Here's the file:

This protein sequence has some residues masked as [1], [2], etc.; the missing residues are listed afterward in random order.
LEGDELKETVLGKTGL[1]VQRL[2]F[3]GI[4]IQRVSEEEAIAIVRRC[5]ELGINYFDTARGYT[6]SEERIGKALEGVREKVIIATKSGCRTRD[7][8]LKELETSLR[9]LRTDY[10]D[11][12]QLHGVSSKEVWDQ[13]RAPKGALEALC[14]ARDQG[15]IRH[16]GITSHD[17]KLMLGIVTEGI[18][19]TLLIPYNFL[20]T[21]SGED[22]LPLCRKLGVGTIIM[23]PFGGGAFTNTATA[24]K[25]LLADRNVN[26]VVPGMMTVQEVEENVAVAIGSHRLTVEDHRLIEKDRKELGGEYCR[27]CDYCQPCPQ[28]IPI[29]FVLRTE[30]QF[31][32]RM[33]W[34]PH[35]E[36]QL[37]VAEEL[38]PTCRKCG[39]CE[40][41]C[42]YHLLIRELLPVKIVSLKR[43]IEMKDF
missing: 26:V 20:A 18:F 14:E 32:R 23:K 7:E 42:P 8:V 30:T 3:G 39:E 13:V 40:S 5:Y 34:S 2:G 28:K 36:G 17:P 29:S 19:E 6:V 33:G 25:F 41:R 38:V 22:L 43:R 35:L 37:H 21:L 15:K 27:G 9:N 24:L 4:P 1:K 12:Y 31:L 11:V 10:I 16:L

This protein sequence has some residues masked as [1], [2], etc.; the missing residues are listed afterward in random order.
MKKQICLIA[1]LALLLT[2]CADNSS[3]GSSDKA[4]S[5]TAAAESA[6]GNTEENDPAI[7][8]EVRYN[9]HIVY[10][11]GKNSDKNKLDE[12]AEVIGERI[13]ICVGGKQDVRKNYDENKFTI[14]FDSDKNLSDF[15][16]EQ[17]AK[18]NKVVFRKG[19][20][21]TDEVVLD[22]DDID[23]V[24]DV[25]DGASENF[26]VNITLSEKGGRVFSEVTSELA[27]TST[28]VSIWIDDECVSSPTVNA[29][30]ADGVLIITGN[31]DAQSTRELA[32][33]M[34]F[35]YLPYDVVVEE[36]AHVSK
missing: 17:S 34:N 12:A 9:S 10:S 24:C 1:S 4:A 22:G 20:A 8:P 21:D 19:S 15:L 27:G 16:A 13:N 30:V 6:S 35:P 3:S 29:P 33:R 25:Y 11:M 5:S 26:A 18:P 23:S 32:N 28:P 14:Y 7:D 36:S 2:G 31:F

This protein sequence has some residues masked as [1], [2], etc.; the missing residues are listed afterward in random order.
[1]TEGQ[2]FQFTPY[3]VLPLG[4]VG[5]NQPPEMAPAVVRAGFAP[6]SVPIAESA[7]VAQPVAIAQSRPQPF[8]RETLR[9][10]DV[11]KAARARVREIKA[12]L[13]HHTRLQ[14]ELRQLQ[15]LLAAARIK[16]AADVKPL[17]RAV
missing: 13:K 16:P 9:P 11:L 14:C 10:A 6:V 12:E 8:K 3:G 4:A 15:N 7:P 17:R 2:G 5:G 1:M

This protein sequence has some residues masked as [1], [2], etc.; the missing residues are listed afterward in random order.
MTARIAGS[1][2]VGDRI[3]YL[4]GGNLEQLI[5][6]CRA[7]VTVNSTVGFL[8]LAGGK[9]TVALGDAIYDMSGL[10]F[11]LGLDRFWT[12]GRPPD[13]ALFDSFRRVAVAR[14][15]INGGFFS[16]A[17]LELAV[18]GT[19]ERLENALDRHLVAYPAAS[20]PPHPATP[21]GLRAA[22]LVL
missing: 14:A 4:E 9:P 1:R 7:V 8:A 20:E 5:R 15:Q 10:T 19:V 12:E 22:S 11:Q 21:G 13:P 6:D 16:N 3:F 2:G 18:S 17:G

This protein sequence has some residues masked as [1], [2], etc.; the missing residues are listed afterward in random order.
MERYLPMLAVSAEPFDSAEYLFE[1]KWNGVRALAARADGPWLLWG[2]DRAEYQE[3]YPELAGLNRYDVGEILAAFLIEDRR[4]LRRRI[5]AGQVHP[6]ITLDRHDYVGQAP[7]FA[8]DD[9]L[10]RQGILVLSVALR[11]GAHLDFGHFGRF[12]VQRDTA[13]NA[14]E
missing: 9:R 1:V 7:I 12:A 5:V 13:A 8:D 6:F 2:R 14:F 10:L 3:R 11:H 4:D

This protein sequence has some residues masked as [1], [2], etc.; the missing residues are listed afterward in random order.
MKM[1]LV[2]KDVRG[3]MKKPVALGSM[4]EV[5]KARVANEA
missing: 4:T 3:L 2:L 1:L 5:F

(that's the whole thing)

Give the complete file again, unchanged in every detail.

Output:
This protein sequence has some residues masked as [1], [2], etc.; the missing residues are listed afterward in random order.
LEGDELKETVLGKTGL[1]VQRL[2]F[3]GI[4]IQRVSEEEAIAIVRRC[5]ELGINYFDTARGYT[6]SEERIGKALEGVREKVIIATKSGCRTRD[7][8]LKELETSLR[9]LRTDY[10]D[11][12]QLHGVSSKEVWDQ[13]RAPKGALEALC[14]ARDQG[15]IRH[16]GITSHD[17]KLMLGIVTEGI[18][19]TLLIPYNFL[20]T[21]SGED[22]LPLCRKLGVGTIIM[23]PFGGGAFTNTATA[24]K[25]LLADRNVN[26]VVPGMMTVQEVEENVAVAIGSHRLTVEDHRLIEKDRKELGGEYCR[27]CDYCQPCPQ[28]IPI[29]FVLRTE[30]QF[31][32]RM[33]W[34]PH[35]E[36]QL[37]VAEEL[38]PTCRKCG[39]CE[40][41]C[42]YHLLIRELLPVKIVSLKR[43]IEMKDF
missing: 26:V 20:A 18:F 14:E 32:R 23:K 7:E 42:P 8:V 30:T 3:G 39:E 13:V 40:S 5:Y 34:S 2:G 28:K 36:G 17:P 29:S 19:E 6:V 33:G 25:F 41:R 38:V 22:L 43:R 35:L 37:H 21:L 15:K 27:G 9:N 24:L 4:P 1:K 12:Y 31:L 11:V 10:I 16:L

This protein sequence has some residues masked as [1], [2], etc.; the missing residues are listed afterward in random order.
MKKQICLIA[1]LALLLT[2]CADNSS[3]GSSDKA[4]S[5]TAAAESA[6]GNTEENDPAI[7][8]EVRYN[9]HIVY[10][11]GKNSDKNKLDE[12]AEVIGERI[13]ICVGGKQDVRKNYDENKFTI[14]FDSDKNLSDF[15][16]EQ[17]AK[18]NKVVFRKG[19][20][21]TDEVVLD[22]DDID[23]V[24]DV[25]DGASENF[26]VNITLSEKGGRVFSEVTSELA[27]TST[28]VSIWIDDECVSSPTVNA[29][30]ADGVLIITGN[31]DAQSTRELA[32][33]M[34]F[35]YLPYDVVVEE[36]AHVSK
missing: 17:S 34:N 12:A 9:S 10:S 24:C 1:S 4:A 22:G 20:A 8:P 21:D 19:S 15:L 27:G 16:A 13:N 30:V 6:S 35:P 3:S 29:P 33:R 25:Y 11:M 5:S 26:A 18:P 23:S 32:N 28:P 14:Y 7:D 36:S 2:G 31:F

This protein sequence has some residues masked as [1], [2], etc.; the missing residues are listed afterward in random order.
[1]TEGQ[2]FQFTPY[3]VLPLG[4]VG[5]NQPPEMAPAVVRAGFAP[6]SVPIAESA[7]VAQPVAIAQSRPQPF[8]RETLR[9][10]DV[11]KAARARVREIKA[12]L[13]HHTRLQ[14]ELRQLQ[15]LLAAARIK[16]AADVKPL[17]RAV
missing: 13:K 16:P 9:P 11:L 14:C 10:A 6:V 12:E 8:K 3:G 4:A 15:N 7:P 17:R 2:G 5:G 1:M

This protein sequence has some residues masked as [1], [2], etc.; the missing residues are listed afterward in random order.
MTARIAGS[1][2]VGDRI[3]YL[4]GGNLEQLI[5][6]CRA[7]VTVNSTVGFL[8]LAGGK[9]TVALGDAIYDMSGL[10]F[11]LGLDRFWT[12]GRPPD[13]ALFDSFRRVAVAR[14][15]INGGFFS[16]A[17]LELAV[18]GT[19]ERLENALDRHLVAYPAAS[20]PPHPATP[21]GLRAA[22]LVL
missing: 14:A 4:E 9:P 1:R 7:V 8:A 20:E 5:R 15:Q 10:T 19:V 12:E 22:S 11:Q 21:G 13:P 6:D 16:N 3:F 2:G 18:S 17:G

This protein sequence has some residues masked as [1], [2], etc.; the missing residues are listed afterward in random order.
MERYLPMLAVSAEPFDSAEYLFE[1]KWNGVRALAARADGPWLLWG[2]DRAEYQE[3]YPELAGLNRYDVGEILAAFLIEDRR[4]LRRRI[5]AGQVHP[6]ITLDRHDYVGQAP[7]FA[8]DD[9]L[10]RQGILVLSVALR[11]GAHLDFGHFGRF[12]VQRDTA[13]NA[14]E
missing: 9:R 1:V 7:I 12:A 5:V 13:A 8:D 6:F 2:R 14:F 10:L 3:R 11:H 4:D

This protein sequence has some residues masked as [1], [2], etc.; the missing residues are listed afterward in random order.
MKM[1]LV[2]KDVRG[3]MKKPVALGSM[4]EV[5]KARVANEA
missing: 4:T 3:L 2:L 1:L 5:F